While interoperability was a key driver in the VA's choice of Cerner for its EHR modernization, HL7 Chief Technology Officer Wayne Kubick said he hoped the decision wasn't based on interoperability alone.

That's because the VA should be able to capitalize on FHIR with whatever platform the agency chose, he said. The HL7 standard for electronically exchanging health data is web-based and makes it easy for providers to receive targeted requested data.

"So doing it for the sake of interoperability doesn't make sense. There are a lot of APIs that work for individual products."

Wayne Kubick, HL7 Chief Technology Officer

"So doing it for the sake of interoperability doesn't make sense," Kubick said. "There are a lot of APIs that work for individual products."

Redox lands $1 million from Intermountain to refine interoperability tech
Redox, a startup founded by three Epic System engineers in 2013, scored a $1 million add-on investment from the Intermountain Healthcare Innovation Fund, the commercialization arm of the Salt Lake City-based healthcare system, bringing the total for Redox's Series B funding to $10 million. The investment will be put to work on further developing and marketing its API interoperability platform used by software developers and healthcare organizations.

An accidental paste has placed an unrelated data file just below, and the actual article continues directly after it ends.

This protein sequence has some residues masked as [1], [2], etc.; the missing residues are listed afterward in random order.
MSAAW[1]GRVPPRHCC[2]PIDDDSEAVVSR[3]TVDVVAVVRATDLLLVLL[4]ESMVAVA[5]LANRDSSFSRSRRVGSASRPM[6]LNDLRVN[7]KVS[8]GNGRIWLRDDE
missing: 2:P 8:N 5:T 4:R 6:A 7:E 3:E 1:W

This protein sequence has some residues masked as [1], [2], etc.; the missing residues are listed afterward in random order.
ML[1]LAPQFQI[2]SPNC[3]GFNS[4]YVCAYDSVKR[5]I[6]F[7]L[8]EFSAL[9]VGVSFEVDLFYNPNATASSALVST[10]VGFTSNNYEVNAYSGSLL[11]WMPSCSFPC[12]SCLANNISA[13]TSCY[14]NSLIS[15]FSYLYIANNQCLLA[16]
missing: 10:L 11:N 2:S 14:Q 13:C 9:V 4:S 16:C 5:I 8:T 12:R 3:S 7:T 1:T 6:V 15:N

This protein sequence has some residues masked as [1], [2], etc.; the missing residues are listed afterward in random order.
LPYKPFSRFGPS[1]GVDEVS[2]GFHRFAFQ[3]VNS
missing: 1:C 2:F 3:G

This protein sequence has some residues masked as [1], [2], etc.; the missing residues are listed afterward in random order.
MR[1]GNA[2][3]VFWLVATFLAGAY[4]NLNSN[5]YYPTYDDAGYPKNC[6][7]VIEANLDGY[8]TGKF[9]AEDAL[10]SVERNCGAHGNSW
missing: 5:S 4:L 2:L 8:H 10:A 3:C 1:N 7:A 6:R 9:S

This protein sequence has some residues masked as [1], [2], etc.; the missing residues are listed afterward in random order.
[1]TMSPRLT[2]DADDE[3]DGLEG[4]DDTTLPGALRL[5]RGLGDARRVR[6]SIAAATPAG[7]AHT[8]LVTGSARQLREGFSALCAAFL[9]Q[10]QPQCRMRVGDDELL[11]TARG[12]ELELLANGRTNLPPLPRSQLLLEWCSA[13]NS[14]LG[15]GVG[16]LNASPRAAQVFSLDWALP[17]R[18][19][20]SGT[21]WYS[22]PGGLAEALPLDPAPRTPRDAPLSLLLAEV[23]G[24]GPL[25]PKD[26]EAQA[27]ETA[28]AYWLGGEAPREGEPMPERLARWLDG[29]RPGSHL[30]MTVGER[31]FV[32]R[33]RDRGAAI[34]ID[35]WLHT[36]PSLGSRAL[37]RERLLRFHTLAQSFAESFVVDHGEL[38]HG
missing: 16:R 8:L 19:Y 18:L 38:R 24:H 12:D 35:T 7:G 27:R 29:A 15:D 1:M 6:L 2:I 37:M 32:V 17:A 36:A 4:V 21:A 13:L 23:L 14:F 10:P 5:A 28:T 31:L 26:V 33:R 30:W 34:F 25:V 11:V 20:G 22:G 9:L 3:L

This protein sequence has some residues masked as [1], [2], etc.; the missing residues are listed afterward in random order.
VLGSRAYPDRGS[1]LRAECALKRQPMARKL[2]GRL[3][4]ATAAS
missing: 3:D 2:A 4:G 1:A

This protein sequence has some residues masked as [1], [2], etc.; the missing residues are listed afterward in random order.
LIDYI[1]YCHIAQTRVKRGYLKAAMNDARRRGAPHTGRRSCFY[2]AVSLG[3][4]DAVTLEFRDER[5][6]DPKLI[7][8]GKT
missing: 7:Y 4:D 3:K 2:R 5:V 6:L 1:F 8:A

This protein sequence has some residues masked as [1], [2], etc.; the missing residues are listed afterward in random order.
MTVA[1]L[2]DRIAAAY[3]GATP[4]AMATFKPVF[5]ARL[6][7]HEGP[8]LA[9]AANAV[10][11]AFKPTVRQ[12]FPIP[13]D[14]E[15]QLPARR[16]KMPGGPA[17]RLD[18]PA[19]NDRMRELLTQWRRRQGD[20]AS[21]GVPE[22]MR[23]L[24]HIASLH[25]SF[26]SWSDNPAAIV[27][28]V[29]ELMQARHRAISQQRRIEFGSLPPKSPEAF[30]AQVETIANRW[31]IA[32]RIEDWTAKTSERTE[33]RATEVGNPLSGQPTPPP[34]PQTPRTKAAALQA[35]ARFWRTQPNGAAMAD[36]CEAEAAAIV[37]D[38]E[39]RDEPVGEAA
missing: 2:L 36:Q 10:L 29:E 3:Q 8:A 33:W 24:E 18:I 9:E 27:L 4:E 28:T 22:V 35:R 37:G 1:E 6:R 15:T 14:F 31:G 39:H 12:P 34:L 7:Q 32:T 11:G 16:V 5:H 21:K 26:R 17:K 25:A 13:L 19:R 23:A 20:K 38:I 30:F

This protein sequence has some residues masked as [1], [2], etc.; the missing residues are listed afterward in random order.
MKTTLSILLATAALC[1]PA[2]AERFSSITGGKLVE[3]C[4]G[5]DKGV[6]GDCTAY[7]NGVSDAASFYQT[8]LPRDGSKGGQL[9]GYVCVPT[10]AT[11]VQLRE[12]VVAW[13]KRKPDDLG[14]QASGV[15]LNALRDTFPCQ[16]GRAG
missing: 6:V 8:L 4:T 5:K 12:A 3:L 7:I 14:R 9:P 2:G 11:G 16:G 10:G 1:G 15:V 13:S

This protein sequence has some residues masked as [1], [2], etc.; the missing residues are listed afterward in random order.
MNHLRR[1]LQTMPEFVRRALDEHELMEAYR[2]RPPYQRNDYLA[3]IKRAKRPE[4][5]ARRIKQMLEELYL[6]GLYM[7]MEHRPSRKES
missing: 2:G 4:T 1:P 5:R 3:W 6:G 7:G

"Redox is quickly becoming a standard in application interoperability," Vivek Reddy, chief health information officer at Intermountain Healthcare, said in a statement. "Their platform has evolved into the largest network of enterprise healthcare applications with the ability to scale innovations across large health systems like ours."

What's next for Allscripts-McKesson? Innovation and interoperability will be key
One month after Allscripts announced in August that  it would purchase McKesson's hospital IT business for $185 million, there were still many questions about just how the acquisition would affect the healthcare landscape.